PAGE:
People like to see certain ages as milestones. As such, some birthdays are more significant than others. Multiples of five, odd numbers, every time a decade passes and your age ends with “0” or even an arbitrarily set number like 7 or 21 are those I’d mention at the top of my head. Each of the teenage years is seen as a milestone in itself, though 14 seems to be the least important of the lot and 19 the least remembered.

Now, among these, when does childhood end?

Most hotels consider 12 to be the final age one is counted as a child, as do the buffets my family used to eat at. Twelve is the last of the preteen years, it is also how old most first years in high school are.

And 12 happens to be the age I was when quarantine split my life into two parts.

The first half: the years pre-pandemic.

The announcement for quarantine came shortly before exams. We would stay home for a while, our teacher told us. Just up until the virus gets contained. That was all we understood. We flashed grins at our friends; we waved at everyone else. Little did we know that would be our final meeting. My friends and I rushed down the four floors of stairs of our school building, excited only to be home.

We barely said goodbye. I was on the edge of childhood when the pandemic took those last remnants in its cold palms.

Then comes the latter half of my life: the years during COVID. The changes blanketed me silently. It’s the little things. You never truly recognize them until they’re gone.

The months would run their course. From inside the confines of our home, their passing was marked only by the varying lengths of day and night. Sometimes the day was longer, sometimes the sun was out even when it was nearing six in the afternoon and the sky was a mix of orange and red.

I age without the experiences that tell me that time keeps gliding by. In the time that continues to briskly move past, I could have done more. I could have gone to family gatherings, could have traveled to the greenest areas of our country. I could have visited my friends. I could have gone swimming. I could have taken up other sports. There are too many things lost known only in the list of “could-have-beens.”

The year is 2021. I have heard other people leaving their houses. Workers, college students, people whose responsibilities require them to go out. Progress turned its gears while children stayed inside.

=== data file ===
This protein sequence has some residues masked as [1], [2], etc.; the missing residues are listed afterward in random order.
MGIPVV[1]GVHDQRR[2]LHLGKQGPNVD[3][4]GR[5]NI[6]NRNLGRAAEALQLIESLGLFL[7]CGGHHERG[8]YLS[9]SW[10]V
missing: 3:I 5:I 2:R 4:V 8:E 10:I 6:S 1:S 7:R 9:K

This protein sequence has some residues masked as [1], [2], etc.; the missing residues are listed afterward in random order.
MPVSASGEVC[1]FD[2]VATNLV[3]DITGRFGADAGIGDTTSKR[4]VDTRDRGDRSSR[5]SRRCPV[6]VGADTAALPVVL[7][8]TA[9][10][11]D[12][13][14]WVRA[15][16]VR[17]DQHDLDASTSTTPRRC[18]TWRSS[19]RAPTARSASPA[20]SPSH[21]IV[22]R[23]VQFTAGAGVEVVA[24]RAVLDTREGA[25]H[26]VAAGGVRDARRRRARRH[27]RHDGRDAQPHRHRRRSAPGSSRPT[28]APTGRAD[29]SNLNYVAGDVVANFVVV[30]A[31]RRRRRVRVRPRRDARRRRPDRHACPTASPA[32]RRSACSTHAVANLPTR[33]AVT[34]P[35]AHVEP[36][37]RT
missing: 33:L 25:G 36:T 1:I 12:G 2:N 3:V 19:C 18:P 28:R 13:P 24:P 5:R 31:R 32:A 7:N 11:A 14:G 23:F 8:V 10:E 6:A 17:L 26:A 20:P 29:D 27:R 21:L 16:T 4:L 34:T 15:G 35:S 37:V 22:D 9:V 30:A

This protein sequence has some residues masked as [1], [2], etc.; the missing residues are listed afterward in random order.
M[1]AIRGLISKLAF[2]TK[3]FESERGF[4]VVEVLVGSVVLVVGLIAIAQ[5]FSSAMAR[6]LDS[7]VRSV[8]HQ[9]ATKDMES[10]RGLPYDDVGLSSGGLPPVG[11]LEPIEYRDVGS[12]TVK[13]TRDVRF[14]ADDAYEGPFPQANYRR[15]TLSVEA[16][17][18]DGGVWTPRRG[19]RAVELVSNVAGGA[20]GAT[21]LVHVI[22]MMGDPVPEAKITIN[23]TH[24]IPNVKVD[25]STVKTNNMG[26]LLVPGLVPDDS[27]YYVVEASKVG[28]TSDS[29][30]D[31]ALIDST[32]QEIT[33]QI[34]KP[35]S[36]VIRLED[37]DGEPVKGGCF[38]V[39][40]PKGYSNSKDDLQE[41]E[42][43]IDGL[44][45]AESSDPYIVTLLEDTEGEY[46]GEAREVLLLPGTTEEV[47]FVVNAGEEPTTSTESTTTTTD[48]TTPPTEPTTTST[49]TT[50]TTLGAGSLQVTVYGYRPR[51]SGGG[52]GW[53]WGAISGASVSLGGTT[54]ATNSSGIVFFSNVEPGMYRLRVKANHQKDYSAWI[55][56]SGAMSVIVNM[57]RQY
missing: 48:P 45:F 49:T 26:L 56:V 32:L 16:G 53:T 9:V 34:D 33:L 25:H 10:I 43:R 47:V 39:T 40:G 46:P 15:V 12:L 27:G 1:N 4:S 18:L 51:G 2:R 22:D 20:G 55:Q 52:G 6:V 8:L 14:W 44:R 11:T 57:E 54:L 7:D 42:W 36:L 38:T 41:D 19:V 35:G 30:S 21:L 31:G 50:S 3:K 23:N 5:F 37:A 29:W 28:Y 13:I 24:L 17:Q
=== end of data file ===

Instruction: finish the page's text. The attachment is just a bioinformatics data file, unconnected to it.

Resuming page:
A nearby playground has a swing I will no longer fit when I try it next. Our closet brims with clothes I haven’t used, some of which I might give away before I ever wear them. There are things I’ve outgrown and memories never made in the years they should have been. And life goes on.

Today’s calendar shows it’s 2022, late June, early July. Recovery brings us glimpses of hope and things are starting to look brighter from here. But time hasn’t paused for us; the world never stopped moving even as I ceased to see it. Nothing had stayed still.

Today, I am close to reaching the milestone called 15. On one side of the coin, I am 14 years old, still fresh in the teenage phase with hardly any experience in life. On the other, I am already a high schooler set to graduate junior high in the upcoming year. Too old to be a kid, too young yet to make substantial contributions to society.

I am both at once. With the path of my life paused due to the spread of a virus outside anyone’s control, I wonder how moving forward will be.

There is a level of experience that growing requires. Generally, we are expected to know how to speak at a specific age, read at this age, and the number of skills deemed as necessities rises as the years we’ve been alive do. We gain a collection of knowledge as every year gifts us with new information that will help us in the long race of life.

Looking back on all my life experiences, the most significant of them happened at the ages of 10 to12.

When we talk about the pandemic, we mention how it affected our lives, those things we missed out on, the “what-could-have-beens.” The things that never got to be due to the time spent locked indoors. The people I could have met. What I never got to learn. Everything I should have done before two years passed.

Is 12 when childhood ends? If not 12, then 13, maybe even 14 … but once you hit the third multiple of five, another milestone is reached and most no longer consider you a “child.” Young, perhaps. A child? Not anymore.

Fifteen is creeping up swiftly on me. Growing up means letting go. It means fewer excuses for failures, it means more weight for the consequences of mistakes.

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